1
Published in 2017
Find out more about how our sun's position in the sky changes due to Earth's rotation, revolution, and tilt. Learn from the experts -- Dr. Alex Young and Dr. Nicki Viall explain these connections so students understand patterns within the Earth-sun relationship.
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2
Lectures, featuring astronomers giving nontechnical lectures on recent developments in astronomy, are now available on their own YouTube Channel
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3
Published in 2016
Ready for liftoff? NASA has created a new playlist to excite elementary and middle level students about space science. available on the YouTube Kids app for both iOS and Android platforms, the playlist features NASA videos that focus on our solar system and the instruments NASA uses to study the...
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4
Published in 2012
From year to year, the moon never seems to change. Craters and other formations appear to be permanent now, but the moon didn't always look like this. Thanks to NASA's Lunar Reconnaissance Orbiter, we now have a better look at some of the moon's history. Learn more in this video!
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5
By TED-Ed
Published in 2013
Why do some regions experience full-time heat while others are reckoning with frigid temperatures and snow? And why are the seasons reversed in the two hemispheres? Rebecca Kaplan explains how the shape of the Earth's orbit around the Sun and the Earth's tilt on its axis affect the amount of...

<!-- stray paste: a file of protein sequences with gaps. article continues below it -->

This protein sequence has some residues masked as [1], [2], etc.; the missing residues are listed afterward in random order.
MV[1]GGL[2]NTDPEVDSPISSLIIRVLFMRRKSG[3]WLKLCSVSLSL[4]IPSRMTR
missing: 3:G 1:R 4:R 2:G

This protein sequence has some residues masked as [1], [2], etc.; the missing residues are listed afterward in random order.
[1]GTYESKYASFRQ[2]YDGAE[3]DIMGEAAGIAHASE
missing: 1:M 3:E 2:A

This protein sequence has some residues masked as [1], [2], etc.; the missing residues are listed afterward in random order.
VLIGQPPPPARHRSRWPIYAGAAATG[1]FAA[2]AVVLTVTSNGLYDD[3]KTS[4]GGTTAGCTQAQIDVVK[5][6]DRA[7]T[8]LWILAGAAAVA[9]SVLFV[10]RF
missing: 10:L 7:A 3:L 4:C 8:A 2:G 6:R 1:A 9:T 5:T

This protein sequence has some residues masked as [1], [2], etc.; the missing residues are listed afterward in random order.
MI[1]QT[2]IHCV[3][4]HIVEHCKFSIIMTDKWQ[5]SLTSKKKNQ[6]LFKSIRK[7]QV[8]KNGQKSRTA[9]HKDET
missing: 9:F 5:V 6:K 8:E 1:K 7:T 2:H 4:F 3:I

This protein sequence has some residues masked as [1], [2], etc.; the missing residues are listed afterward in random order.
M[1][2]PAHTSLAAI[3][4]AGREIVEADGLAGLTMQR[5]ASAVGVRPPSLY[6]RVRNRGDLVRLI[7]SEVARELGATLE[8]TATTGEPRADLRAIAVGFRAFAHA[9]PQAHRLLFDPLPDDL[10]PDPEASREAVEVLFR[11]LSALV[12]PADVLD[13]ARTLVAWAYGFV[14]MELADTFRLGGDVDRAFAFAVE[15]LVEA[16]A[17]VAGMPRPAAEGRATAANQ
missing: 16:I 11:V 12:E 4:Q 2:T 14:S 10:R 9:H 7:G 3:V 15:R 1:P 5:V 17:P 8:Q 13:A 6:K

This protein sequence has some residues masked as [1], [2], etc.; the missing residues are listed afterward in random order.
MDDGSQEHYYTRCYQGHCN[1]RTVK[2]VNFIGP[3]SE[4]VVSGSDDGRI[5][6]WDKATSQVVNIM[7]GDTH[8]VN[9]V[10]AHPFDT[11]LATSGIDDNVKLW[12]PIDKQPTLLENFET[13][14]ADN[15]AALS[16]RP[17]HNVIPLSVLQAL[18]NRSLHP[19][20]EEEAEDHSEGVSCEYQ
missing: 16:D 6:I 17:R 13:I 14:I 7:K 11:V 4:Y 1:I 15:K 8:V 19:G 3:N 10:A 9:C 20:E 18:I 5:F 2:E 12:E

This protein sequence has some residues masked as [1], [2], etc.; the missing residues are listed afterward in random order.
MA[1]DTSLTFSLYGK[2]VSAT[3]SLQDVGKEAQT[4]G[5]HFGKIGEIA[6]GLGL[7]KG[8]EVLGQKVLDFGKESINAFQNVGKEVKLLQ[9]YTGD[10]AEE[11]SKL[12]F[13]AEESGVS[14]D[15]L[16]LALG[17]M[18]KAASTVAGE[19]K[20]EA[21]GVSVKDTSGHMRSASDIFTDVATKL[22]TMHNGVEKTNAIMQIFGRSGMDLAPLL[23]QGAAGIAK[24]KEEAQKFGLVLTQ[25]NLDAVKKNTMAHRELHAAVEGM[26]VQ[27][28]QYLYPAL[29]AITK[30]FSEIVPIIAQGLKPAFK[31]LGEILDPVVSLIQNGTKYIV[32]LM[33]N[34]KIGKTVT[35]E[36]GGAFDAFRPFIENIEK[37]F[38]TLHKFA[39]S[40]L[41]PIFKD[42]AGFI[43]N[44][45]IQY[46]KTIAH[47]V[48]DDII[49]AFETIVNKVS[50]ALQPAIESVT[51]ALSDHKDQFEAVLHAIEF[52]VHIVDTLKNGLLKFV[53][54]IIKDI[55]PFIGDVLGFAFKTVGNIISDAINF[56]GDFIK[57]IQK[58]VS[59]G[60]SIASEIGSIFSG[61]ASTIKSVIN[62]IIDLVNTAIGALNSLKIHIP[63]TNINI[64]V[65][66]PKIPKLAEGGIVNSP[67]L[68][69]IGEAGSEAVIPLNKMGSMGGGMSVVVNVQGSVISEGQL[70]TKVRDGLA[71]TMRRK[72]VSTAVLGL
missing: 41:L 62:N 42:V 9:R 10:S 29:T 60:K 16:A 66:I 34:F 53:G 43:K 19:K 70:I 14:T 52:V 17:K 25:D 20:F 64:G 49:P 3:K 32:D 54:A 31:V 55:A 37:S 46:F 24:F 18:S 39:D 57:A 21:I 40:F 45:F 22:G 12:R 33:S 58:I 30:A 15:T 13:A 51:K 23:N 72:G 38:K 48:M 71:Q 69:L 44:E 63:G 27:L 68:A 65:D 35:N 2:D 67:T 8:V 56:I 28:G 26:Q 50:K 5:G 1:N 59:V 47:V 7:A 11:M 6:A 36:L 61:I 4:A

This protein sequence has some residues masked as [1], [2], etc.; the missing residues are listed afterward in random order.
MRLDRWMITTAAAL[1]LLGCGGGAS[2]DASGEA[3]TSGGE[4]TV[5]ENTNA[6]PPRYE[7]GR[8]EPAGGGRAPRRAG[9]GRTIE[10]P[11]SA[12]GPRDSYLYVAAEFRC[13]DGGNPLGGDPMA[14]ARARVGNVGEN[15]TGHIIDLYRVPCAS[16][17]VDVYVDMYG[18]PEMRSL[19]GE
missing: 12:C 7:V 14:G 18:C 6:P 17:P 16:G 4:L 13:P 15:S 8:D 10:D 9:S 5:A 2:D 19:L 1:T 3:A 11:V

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6
Published in 2017
On Earth, a total solar eclipse means that for just a few minutes, the sky goes dark. But what does a total solar eclipse look like from space?
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7
Published in 2013
YouTube video describing what it would be like if the moon orbited the Earth at the same distance as the ISS.
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8
By TED-Ed
Published in 2013
How can the shadow of the tiny moon eclipse the sight of the gargantuan sun? By sheer coincedence, the dsc of the sun in 400x larger than the disc of the moon, but it's 390x farther from Earth -- which means that when they align just right, the moon blocks all but the sun's glowing corona. Andy...
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9
Published in 2017
"For a few minutes on August 21, the sun will disappear behind the moon in a total solar eclipse visible from a streak of locations across the United States. Now, for those who cannot view the eclipse from its """"path of totality,"""" or even for those who just want to preview the live event, NOAA...
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10
Published in 2015
In 1959 the Soviet Space Craft Luna 3 beamed back images of something earthlings have never before seen, the far side of the moon.” Watch the You Tube video to learn more about the moon and to learn why earth can only see one side.
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11
Published in 2016
On March 9, a total solar eclipse was perfectly visible in Indonesia. Alaska, Hawaii, parts of southeast Asia and some of Australia got a partial view. The rest of us, alas, were out of luck. But now you can enjoy the view from another angle — the solar eclipse as seen from space. The Himawari...
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